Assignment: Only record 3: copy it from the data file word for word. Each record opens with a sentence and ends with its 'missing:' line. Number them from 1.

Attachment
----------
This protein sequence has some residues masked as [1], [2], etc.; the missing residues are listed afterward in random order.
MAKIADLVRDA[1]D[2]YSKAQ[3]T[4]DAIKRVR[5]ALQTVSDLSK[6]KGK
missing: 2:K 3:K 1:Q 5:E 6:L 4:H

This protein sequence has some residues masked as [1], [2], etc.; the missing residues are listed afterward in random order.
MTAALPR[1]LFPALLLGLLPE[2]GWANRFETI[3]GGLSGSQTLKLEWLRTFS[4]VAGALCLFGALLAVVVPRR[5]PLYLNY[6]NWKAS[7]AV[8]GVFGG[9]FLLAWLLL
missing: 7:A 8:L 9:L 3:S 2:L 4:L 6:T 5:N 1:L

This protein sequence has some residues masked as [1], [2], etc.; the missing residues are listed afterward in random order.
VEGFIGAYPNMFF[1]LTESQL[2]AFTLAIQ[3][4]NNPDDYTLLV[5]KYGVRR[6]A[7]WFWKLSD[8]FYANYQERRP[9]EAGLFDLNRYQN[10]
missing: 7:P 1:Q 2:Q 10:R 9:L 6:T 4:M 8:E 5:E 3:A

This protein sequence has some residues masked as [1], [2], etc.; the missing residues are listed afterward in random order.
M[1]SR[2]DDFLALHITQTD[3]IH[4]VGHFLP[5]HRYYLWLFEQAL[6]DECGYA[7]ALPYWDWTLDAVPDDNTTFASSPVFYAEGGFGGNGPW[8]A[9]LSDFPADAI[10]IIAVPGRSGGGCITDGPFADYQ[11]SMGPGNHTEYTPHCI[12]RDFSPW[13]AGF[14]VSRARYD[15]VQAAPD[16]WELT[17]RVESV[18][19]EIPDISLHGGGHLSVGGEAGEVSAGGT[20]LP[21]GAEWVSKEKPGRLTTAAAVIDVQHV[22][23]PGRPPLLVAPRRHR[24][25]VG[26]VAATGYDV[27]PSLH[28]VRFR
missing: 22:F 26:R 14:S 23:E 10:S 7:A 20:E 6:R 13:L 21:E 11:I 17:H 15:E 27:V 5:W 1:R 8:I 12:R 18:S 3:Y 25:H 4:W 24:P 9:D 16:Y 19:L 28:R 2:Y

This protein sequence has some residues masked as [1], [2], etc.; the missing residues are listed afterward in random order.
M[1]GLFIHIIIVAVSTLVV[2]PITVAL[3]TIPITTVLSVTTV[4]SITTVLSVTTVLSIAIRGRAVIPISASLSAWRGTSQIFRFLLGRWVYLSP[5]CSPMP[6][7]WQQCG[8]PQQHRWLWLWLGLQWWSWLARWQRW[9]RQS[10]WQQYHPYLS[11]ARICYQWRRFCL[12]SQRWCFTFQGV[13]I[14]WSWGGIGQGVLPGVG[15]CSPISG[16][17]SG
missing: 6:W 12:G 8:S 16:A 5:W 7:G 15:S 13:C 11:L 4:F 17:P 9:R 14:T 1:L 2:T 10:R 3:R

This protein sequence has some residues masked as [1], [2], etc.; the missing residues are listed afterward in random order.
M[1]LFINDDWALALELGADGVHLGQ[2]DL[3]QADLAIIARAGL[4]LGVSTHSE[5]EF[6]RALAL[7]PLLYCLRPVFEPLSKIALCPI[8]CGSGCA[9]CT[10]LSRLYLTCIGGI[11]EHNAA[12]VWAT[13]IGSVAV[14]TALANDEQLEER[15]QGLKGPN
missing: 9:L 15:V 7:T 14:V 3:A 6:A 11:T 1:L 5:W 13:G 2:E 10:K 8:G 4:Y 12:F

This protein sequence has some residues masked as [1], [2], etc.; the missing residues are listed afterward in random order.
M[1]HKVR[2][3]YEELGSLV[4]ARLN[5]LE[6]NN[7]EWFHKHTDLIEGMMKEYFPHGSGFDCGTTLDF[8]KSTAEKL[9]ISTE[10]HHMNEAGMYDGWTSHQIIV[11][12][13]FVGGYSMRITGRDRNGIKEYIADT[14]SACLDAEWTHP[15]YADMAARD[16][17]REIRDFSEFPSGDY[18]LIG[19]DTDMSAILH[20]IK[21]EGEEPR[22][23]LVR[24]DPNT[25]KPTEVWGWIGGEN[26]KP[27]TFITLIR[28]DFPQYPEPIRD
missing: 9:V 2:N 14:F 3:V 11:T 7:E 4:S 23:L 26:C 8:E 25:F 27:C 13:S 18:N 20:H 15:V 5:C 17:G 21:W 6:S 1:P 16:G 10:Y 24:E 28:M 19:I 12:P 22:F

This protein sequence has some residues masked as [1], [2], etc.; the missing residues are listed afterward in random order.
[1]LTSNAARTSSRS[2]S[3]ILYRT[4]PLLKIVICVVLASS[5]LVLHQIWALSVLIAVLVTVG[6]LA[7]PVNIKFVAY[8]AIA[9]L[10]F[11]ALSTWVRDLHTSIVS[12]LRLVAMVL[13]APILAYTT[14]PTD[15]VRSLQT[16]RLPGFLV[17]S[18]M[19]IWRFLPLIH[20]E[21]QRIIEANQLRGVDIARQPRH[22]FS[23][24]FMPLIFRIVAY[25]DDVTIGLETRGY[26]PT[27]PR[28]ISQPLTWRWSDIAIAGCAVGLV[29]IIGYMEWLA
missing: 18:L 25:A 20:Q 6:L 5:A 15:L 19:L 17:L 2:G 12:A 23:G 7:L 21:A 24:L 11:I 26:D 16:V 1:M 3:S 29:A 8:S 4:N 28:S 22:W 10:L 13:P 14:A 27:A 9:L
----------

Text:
This protein sequence has some residues masked as [1], [2], etc.; the missing residues are listed afterward in random order.
VEGFIGAYPNMFF[1]LTESQL[2]AFTLAIQ[3][4]NNPDDYTLLV[5]KYGVRR[6]A[7]WFWKLSD[8]FYANYQERRP[9]EAGLFDLNRYQN[10]
missing: 7:P 1:Q 2:Q 10:R 9:L 6:T 4:M 8:E 5:E 3:A